Jatropha berlandieri (2011)

PhotoBy Norma Zack (February 2011)

At the January meeting I can thank my husband, Zack, for signing me in on the lucky number that gave me the opportunity to acquire the unusual Jatropha berlandieri, commonly called the baseball plant. Frankly, I started out a bit hesitant to take on the responsibility of the “Specimen Plant,” but now have embraced it and hope to be successful in showing it. For this I know I will be enlisting the help of my husband, who has been instrumental in fostering my interest in cacti/succulents.

Knowing absolutely nothing about the baseball plant, doing the research was quite enlightening. An interesting feature of this plant is its large caudex or tuberlike woody root. This swollen root or stem is used for water or food storage, allowing the plant long periods of survival without water or other forms of nutrition.

It goes dormant in the fall, when all the leaves and stems dry up, and only the dry bulb remains. It remains dormant through the winter, and watering should be kept to a minimum during this period. This is the stage that it is now in.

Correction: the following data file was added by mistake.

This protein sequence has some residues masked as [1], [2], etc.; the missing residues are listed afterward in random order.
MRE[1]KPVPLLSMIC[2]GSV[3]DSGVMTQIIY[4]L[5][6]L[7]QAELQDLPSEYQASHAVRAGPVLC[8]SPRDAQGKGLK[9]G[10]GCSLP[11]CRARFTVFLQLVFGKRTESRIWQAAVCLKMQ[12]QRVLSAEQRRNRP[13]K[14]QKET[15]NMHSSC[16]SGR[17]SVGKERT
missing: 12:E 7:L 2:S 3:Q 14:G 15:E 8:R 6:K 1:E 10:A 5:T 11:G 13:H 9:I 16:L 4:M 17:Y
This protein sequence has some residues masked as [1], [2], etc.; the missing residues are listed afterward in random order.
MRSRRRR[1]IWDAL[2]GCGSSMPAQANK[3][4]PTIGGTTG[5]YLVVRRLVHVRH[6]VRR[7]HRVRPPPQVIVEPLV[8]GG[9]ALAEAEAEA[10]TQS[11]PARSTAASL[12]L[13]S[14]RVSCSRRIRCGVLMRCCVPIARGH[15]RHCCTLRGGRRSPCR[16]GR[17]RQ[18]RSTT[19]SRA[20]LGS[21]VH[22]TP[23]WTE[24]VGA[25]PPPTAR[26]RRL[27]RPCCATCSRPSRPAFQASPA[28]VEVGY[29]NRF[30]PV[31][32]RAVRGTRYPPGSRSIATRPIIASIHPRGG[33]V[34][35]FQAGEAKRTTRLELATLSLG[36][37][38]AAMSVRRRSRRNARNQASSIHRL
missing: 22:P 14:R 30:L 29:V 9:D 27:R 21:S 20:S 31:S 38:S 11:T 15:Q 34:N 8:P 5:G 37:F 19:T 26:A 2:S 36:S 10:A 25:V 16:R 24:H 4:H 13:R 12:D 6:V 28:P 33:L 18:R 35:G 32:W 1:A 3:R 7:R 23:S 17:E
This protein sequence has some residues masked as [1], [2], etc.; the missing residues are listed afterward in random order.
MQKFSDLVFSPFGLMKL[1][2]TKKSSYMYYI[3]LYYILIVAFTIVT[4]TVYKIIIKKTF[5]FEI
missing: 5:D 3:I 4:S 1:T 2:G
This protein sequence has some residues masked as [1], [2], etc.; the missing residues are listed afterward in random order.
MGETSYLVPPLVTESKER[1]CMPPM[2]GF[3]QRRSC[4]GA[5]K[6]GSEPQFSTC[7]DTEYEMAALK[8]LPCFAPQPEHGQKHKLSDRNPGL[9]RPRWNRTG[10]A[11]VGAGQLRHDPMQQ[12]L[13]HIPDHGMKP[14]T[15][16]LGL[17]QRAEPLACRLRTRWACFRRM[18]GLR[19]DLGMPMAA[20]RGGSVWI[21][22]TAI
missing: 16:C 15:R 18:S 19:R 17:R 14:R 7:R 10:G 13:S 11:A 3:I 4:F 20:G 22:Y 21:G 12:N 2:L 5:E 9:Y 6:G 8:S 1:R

In the spring/summer, it sprouts palm-shaped greenish-blue leaves up to 10 centimeters long and very deeply lobed five to seven times. Its pretty pink to poppy-red flowers are arrayed in loose clusters at the ends of long stalks that resemble parsley. Each inflorescence bears individual flowers – of which three or four are female and 10 to 12 are male – up to 12 millimeters wide. The flowers are followed by green, pealike berries containing three seeds.

This plant is great in containers. It likes full sun, good drainage and a cactus/succulent soil mix. It is not happy in freezing temperatures.

So, with all this helpful information, it will be my mission to nurture my baseball plant to show worthiness this summer. Please keep your fingers crossed for me!